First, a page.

The Roman conquest
The development of Sarmisegetuza reached its climax during Decebalus, who was completely defeated by the Romans in 106. After the Roman conquest, a military detachment of the vexilatio type belonging to Legion IV Flavia Felix was installed in the Dacian fortress. This oversaw the dismantling and destruction of the civil fortification. The new capital of the Roman province of Dacia Felix was set at a distance of approximately 40 km and was founded by the governor of the new imperial provinces, Decimus Terentius Scaurianus. The Roman city was named Colonia Ulpia Traiana Augusta Dacica. But in 118, the Emperor Hadrian added the name Sarmisegetuza in memory of the ancient Dacian capital, destroyed and abandoned. The ruins of Sarmisegetuza were abandoned until 1923, when researchers at the University of Cluj began working on an archaeological site that still has many surprises in store.
A mixed character
The capital of the Dacian kingdom was a settlement with a mixed character. The garrison that guarded the king was located there. It also accommodated the great aristocrats of the kingdom, called tarabostes, and priests, artisans or the ordinary people called comati. The road to Sarmisegetuza was guarded by numerous fortresses and towers which gave the city a grand aspect. The southern slope of Mount Grădiştea was cut into several successive terraces over the length of about six kilometres. On these terraces many buildings of stone and wood were built.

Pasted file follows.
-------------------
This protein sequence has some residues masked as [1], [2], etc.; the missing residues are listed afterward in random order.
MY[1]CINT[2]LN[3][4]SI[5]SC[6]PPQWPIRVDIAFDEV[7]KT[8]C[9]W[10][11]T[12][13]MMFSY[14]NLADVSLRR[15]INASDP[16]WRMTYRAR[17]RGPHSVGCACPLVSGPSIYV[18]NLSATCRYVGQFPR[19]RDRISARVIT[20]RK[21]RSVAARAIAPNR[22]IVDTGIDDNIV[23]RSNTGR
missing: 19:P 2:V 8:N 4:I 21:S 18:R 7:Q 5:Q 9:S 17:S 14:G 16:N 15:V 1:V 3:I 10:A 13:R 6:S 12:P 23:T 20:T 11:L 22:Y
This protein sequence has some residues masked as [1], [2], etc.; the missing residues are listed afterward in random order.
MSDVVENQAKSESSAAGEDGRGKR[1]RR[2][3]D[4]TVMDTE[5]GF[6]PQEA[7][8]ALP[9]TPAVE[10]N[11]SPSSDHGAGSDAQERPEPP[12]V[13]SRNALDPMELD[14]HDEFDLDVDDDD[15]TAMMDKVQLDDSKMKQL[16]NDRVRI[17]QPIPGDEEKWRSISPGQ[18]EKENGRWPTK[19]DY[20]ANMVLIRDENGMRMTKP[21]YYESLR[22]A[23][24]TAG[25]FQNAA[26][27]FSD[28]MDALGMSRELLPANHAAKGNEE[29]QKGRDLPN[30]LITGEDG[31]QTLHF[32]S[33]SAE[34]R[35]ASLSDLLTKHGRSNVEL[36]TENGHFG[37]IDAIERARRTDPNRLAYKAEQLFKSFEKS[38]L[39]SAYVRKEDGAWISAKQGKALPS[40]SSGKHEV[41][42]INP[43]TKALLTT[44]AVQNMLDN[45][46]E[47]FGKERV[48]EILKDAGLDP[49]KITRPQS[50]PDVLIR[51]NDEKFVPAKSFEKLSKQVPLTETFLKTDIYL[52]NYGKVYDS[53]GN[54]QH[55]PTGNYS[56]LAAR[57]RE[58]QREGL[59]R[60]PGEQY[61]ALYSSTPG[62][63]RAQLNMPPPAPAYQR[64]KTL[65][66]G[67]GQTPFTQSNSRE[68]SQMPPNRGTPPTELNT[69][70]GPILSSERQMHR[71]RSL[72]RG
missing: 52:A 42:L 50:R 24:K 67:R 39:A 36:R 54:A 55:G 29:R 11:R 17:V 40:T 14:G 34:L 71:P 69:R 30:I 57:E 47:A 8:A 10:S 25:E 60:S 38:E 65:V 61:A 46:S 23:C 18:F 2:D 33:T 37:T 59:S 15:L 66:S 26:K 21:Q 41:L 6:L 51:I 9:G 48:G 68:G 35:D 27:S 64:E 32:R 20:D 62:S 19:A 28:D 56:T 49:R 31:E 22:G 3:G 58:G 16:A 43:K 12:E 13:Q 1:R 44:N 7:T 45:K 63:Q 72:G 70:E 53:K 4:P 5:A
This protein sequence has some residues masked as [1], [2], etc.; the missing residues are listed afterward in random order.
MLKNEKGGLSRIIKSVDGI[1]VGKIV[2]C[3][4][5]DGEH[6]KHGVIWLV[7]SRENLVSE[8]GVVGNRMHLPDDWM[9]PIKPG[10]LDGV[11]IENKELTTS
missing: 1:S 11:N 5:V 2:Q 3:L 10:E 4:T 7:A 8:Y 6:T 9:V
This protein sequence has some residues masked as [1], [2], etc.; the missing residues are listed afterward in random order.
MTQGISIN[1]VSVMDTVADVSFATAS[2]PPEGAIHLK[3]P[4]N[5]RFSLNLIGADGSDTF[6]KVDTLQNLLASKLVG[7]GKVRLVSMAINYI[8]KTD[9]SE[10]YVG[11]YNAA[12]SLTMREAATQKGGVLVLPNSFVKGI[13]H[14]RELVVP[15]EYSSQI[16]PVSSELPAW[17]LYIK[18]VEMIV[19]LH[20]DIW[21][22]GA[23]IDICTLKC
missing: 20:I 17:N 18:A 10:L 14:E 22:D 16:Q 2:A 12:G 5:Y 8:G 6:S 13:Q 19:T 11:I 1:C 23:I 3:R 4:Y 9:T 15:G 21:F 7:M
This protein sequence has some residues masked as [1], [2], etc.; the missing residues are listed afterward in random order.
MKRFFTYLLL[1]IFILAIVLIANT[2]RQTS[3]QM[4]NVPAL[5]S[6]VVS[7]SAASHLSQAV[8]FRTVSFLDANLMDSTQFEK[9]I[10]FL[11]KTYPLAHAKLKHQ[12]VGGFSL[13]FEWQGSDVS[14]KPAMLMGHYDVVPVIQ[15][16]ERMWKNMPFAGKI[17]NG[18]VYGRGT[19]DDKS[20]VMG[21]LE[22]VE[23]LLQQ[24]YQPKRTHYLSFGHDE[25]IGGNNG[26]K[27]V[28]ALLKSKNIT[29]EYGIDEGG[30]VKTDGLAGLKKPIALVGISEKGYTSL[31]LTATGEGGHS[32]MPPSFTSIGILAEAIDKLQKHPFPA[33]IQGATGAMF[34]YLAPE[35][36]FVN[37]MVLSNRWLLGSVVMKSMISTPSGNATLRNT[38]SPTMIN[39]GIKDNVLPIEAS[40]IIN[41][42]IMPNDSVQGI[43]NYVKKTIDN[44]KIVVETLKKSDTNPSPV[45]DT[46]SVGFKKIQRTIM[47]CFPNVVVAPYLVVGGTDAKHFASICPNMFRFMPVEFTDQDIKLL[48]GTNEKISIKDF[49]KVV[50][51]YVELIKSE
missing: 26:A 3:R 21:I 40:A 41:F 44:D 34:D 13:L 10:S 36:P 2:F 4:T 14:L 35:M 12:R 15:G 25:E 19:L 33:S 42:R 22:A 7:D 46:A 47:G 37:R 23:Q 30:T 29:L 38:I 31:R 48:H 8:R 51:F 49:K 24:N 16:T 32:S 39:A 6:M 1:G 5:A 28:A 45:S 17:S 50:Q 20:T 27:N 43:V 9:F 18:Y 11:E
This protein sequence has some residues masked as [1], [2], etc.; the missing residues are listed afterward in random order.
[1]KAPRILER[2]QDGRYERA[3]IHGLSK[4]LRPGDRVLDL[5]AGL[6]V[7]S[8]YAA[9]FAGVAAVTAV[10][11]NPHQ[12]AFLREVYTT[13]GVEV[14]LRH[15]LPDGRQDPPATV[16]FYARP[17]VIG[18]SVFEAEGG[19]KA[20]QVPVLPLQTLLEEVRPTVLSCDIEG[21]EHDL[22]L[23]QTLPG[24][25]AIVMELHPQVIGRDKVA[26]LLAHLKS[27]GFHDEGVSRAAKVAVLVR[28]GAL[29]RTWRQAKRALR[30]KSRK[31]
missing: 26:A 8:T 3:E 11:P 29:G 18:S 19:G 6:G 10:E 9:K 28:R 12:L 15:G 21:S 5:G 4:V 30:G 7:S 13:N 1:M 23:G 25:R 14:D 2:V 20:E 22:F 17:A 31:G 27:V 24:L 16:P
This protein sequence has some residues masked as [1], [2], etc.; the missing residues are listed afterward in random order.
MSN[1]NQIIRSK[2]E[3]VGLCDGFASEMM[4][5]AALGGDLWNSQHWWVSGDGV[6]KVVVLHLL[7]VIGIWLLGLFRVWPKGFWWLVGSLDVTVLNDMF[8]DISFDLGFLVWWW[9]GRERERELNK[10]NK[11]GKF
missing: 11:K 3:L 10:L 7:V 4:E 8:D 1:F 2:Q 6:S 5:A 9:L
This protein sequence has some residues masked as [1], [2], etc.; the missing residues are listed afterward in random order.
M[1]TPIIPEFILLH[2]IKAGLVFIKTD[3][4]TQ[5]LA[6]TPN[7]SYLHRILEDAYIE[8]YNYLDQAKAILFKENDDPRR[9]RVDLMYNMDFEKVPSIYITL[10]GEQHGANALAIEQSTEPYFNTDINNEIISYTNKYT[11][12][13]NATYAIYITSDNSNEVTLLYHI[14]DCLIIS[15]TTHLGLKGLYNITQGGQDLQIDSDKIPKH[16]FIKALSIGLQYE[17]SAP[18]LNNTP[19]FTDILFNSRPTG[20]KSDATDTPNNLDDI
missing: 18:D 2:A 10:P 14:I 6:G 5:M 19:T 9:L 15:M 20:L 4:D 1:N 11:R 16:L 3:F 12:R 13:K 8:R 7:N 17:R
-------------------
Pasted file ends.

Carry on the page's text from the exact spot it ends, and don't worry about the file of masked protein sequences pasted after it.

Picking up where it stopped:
The capital was served by a very good network of roads, water pipes and drainage channels, a sign of the high degree of material civilization reached by the Dacians. As a curiosity, archaeologists discovered a huge water decanter made of fir, with a capacity of 3,000 litres. The fact that the Dacian fortress was burned down by the Romans allowed the preservation of charred seeds in the barns used by the Dacians. They had several varieties of wheat, millet, barley, rye, lentils, mustard, bean and rapeseed, which provides clues about the nutrition of the Dacians, who raised cattle, sheep, goats, pigs and horses, but also practiced hunting or fishing.
The archaeological investigations are far from complete and Sarmisegetuza still preserves many mysteries. The Dacian civilization was particularly original, but, unfortunately, many details about the people were lost in the mists of history and still remain unknown.
The Dacians were quickly romanized, and their language, which had no written form, was forgotten. Anthropologists and ethnologists believe, however, that their spirituality and traditions were preserved through the ages and have deeply influenced the folk heritage of Romanians, who are descendants of Romanized Dacians, mixed with Slavs, Cumans and other migratory populations.
Photo credit: Ionuţ Vaida